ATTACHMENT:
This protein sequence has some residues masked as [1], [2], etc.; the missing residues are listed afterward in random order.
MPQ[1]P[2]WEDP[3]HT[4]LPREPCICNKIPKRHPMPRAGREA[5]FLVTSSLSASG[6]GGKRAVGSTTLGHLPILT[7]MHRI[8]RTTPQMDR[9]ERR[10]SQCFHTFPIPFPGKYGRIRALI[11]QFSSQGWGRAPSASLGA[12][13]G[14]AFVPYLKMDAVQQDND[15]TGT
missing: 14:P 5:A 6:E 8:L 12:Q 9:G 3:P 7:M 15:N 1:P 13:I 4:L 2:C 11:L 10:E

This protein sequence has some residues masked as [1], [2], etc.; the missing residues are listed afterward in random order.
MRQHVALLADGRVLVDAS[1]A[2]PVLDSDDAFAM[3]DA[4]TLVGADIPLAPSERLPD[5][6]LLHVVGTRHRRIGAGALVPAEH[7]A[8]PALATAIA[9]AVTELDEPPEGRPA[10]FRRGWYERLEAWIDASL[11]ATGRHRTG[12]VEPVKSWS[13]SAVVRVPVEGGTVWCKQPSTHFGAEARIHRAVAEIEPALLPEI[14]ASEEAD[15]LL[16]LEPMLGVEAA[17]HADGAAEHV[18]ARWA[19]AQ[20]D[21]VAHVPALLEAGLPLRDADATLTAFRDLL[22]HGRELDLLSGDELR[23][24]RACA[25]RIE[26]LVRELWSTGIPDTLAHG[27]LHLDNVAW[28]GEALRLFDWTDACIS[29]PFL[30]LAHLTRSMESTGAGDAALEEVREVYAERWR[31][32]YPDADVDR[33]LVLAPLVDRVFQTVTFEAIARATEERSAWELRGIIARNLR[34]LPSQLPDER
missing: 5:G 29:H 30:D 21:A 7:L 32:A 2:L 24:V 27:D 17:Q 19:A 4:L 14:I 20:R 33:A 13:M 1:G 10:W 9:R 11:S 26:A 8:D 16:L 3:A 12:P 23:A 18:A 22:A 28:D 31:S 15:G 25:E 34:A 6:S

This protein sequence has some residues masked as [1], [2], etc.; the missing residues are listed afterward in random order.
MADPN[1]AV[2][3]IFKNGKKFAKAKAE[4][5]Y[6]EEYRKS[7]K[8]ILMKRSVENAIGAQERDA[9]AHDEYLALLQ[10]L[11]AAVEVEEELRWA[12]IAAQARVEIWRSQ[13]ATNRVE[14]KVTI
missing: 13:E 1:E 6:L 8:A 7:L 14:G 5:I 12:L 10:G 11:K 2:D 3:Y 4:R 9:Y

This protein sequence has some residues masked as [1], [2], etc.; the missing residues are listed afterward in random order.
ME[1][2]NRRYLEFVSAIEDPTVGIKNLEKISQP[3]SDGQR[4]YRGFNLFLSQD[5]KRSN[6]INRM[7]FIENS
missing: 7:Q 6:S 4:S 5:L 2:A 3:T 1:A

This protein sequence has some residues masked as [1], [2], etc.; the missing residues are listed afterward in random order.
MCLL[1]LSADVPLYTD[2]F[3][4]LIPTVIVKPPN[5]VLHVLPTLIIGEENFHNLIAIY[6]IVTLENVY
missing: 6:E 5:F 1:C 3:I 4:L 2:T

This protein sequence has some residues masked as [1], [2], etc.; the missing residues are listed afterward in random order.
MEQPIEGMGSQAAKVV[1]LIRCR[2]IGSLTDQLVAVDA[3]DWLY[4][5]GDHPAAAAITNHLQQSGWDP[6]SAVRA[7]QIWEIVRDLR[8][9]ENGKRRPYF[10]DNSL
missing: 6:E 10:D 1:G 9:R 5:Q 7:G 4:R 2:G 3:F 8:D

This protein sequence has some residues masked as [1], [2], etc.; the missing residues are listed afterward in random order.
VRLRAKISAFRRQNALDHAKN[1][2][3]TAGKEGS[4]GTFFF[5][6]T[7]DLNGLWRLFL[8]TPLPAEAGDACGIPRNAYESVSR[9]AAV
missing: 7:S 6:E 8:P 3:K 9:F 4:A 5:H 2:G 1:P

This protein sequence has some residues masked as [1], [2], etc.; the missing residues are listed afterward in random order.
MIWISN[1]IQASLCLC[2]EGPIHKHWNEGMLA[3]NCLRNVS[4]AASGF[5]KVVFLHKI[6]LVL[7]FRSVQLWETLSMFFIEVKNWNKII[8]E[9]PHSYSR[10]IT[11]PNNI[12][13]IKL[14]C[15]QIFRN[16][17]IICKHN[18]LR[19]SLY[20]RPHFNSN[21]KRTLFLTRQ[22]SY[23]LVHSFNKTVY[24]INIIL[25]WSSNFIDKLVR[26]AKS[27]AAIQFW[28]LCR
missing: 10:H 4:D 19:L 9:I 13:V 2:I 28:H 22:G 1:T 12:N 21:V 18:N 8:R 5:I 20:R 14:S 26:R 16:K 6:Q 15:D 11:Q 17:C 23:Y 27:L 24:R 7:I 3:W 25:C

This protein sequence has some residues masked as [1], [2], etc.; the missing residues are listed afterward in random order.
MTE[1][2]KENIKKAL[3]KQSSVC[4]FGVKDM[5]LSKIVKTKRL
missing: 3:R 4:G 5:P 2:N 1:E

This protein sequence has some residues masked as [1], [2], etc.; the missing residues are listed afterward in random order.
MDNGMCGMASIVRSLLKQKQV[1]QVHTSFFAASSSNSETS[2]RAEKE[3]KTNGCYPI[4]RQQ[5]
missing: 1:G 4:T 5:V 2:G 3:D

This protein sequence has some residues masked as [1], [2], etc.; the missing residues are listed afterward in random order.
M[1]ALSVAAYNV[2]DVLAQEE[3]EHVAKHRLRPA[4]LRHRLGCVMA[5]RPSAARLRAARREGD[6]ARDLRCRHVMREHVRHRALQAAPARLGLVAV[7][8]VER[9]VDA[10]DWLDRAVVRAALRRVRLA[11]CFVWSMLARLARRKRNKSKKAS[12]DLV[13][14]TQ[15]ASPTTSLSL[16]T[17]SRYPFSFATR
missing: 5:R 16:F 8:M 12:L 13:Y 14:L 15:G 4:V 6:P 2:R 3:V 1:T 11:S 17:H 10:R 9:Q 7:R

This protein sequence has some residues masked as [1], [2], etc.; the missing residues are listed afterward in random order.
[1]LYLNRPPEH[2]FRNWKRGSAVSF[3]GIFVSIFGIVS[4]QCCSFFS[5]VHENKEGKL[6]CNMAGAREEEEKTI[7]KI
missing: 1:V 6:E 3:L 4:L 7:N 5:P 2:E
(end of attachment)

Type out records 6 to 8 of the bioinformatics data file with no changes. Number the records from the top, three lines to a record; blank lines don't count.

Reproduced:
This protein sequence has some residues masked as [1], [2], etc.; the missing residues are listed afterward in random order.
MEQPIEGMGSQAAKVV[1]LIRCR[2]IGSLTDQLVAVDA[3]DWLY[4][5]GDHPAAAAITNHLQQSGWDP[6]SAVRA[7]QIWEIVRDLR[8][9]ENGKRRPYF[10]DNSL
missing: 6:E 10:D 1:G 9:R 5:Q 7:G 4:R 2:G 3:F 8:D

This protein sequence has some residues masked as [1], [2], etc.; the missing residues are listed afterward in random order.
VRLRAKISAFRRQNALDHAKN[1][2][3]TAGKEGS[4]GTFFF[5][6]T[7]DLNGLWRLFL[8]TPLPAEAGDACGIPRNAYESVSR[9]AAV
missing: 7:S 6:E 8:P 3:K 9:F 4:A 5:H 2:G 1:P

This protein sequence has some residues masked as [1], [2], etc.; the missing residues are listed afterward in random order.
MIWISN[1]IQASLCLC[2]EGPIHKHWNEGMLA[3]NCLRNVS[4]AASGF[5]KVVFLHKI[6]LVL[7]FRSVQLWETLSMFFIEVKNWNKII[8]E[9]PHSYSR[10]IT[11]PNNI[12][13]IKL[14]C[15]QIFRN[16][17]IICKHN[18]LR[19]SLY[20]RPHFNSN[21]KRTLFLTRQ[22]SY[23]LVHSFNKTVY[24]INIIL[25]WSSNFIDKLVR[26]AKS[27]AAIQFW[28]LCR
missing: 10:H 4:D 19:L 9:I 13:V 2:I 28:H 22:G 1:T 12:N 21:V 18:N 8:R 5:I 20:R 14:S 26:R 16:K 6:Q 15:D 11:Q 17:C 23:Y 27:L 24:R 7:I 3:W 25:C